Chronology of Events > 1998
Ethiopia tried by military means to occupay sovereign Eritrean
territory on the Burie area (Assab-Dessie road ). Unfortunately,
Eritrean efforts to solve the problem amicably and bilaterally
failed as the Government of Ethiopia continued to bring under
its occupation the Eritrean territories that it had incorporated
into its map.
May 6, 1998
Ethiopian troops, unprovoked, fired at an Eritrean patrol unit
on routine duty along the border around Badme. Several of its
members were killed. This triggered off a chain reaction on both
May 13, 1998
The Ethiopian Parliament declared war on Eritrea. The next day,
May 14, 1998, The Eritrean Government called for peace and invited
neutral parties to examine the circumstances leading to the incident
of May 6.
May 14, 1998
The Cabinet of Ministers of the Government of Eritrea proposed
a five-points peace plan.
1. The Government of Eritrea condemns the logic of force as it
firmly knows and upholds that border disputes of any kind can
only be resolved through peaceful and legal means, and not through
2. On the basis of this principle, each party shall publicly announce
to the peoples of Eritrea, Ethiopia and the international community
the territories that it claims--if any--and designate them on
the political map with clear geographical coordinates. Each party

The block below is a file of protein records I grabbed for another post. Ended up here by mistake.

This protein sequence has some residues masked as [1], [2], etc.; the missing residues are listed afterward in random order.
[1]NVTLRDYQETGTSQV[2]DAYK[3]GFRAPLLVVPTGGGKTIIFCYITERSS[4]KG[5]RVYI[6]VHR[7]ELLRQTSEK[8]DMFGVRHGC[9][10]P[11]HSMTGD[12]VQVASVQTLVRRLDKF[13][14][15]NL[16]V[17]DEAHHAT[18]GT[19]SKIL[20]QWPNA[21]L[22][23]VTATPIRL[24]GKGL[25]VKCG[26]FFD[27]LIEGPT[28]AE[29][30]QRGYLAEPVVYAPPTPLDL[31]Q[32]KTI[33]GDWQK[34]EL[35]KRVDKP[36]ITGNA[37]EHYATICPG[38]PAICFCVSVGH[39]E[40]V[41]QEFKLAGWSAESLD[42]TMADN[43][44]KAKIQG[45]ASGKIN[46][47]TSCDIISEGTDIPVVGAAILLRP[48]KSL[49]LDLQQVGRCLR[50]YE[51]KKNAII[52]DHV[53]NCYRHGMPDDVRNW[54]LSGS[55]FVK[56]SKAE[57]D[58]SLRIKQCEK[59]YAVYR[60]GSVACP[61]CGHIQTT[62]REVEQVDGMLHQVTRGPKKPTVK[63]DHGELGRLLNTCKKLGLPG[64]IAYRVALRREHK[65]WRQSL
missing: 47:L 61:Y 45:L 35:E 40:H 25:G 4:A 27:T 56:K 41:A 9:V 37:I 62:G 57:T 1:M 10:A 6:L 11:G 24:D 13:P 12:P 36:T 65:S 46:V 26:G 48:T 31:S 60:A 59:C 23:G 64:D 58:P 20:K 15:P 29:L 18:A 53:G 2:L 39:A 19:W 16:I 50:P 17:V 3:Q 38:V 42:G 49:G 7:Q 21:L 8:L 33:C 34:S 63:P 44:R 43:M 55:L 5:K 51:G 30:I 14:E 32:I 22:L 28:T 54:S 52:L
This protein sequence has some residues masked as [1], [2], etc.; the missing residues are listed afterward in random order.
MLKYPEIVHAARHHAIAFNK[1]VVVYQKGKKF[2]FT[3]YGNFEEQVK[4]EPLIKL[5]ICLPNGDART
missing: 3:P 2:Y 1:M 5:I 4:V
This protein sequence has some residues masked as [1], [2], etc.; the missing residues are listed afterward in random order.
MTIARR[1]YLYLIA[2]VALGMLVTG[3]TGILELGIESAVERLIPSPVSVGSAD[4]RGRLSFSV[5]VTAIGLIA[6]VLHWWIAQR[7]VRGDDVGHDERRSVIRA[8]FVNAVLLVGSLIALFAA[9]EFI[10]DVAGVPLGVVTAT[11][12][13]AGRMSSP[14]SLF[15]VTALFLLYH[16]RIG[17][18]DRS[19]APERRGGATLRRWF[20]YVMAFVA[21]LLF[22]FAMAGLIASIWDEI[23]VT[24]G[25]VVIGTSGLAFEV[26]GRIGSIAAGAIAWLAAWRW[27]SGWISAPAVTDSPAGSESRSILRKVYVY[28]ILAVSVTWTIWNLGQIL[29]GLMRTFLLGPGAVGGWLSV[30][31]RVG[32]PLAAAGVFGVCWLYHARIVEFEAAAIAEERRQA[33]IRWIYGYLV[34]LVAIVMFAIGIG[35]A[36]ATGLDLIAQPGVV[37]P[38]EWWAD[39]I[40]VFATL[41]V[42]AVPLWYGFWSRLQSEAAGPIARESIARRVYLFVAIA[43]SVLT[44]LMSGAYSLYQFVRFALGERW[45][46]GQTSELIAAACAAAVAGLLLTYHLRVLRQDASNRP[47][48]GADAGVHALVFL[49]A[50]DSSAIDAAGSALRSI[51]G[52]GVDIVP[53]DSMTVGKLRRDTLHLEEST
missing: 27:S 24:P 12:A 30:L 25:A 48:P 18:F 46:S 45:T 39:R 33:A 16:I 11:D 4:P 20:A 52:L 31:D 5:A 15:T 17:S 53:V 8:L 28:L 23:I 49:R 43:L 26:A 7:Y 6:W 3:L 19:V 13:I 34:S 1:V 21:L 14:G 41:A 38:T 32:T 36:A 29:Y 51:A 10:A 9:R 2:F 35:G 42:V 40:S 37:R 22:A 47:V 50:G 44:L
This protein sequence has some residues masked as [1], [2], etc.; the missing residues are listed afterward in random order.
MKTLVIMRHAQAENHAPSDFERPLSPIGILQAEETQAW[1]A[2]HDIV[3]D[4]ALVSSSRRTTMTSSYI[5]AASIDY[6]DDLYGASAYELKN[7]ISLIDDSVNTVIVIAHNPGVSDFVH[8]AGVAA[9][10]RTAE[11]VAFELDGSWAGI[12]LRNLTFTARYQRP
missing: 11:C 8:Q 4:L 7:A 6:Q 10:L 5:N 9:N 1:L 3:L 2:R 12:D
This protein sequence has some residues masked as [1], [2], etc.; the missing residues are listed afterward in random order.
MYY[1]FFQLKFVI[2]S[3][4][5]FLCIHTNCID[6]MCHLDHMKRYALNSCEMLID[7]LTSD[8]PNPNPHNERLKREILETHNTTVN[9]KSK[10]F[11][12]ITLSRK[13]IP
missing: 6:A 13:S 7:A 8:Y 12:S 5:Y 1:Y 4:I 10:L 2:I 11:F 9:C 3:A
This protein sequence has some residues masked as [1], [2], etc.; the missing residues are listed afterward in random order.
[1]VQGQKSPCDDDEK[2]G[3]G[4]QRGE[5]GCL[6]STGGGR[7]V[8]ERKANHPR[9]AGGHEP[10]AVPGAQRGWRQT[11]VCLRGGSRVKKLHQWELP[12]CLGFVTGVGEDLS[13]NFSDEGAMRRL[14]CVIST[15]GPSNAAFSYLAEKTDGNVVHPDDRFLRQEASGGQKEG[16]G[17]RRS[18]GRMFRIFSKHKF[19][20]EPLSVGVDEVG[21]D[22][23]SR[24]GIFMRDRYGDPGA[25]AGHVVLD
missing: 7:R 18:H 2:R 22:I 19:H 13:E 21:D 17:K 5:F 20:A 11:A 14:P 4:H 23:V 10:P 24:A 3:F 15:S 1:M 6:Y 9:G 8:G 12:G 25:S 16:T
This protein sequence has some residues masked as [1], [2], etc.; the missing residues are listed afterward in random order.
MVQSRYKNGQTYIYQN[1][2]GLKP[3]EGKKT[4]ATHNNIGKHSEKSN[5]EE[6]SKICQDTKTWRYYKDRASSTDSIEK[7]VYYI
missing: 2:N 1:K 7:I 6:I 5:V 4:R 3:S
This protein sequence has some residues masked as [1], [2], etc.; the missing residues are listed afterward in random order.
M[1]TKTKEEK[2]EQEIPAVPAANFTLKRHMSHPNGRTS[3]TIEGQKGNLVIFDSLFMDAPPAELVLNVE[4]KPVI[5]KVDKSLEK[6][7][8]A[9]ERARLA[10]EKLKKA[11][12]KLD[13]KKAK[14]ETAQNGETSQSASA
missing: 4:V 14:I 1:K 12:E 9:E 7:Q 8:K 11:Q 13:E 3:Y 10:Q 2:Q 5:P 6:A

shall also accept that the dispute cannot, and should not, be
resolved by force, but through peaceful negotiations.
3. Both parties shall agree that all negotiations and understandings
shall be carried out in the presence and through the mediation
of a Third Party. The latter will act as a witness and guarantor.
4. Areas under "dispute" shall be demilitarized temporarily
and be free from the presence of armies of both countries. The
enforcement of this understanding shall be guaranteed by the Third
5. If the above proposal for resolving the dispute through the
involvement of a Third Party and without complications is not
acceptable, the matter is to be referred to international adjudication.
May 15, 1998:
The Government of Eritrea expressed its readiness to accept an
independent inspection by any third party to verify the facts
of the matter on the ground.
June 4, 1998:
Prime Minister Melles of Ethiopia declared that Ethiopia accepts
the US-Rwanda peace agreement but also states that he has given
orders to the defence forces of Ethiopia to take action: "Ethiopians
who heard [the speech in Amharic] thought that he has declared
June 5, 1998:
At 1400 and 1430 hours local time, Ethiopian Air Force fighter
planes launched an air-strike on Asmara, hitting the Asmara International
Airport, killing and wounding 30 people, and damaging a Zambian
cargo plane. About an hour later, Eritrean Air force plane hit
military targets in Mekelle, Ethiopia--destroying five Ethiopian
war planes. Unfortunately, they also hit a school yard killing
and wounding 47 people.
June 6, 1998:
At 09:40 hours local time, two Ethiopian Air Force fighter planes
bombed the southern outskirts of Asmara; because of Ethiopia's
imposition of indiscriminate bombing of civilian targets, most
foreigners living in Asmara were evacuated. One of the Ethiopian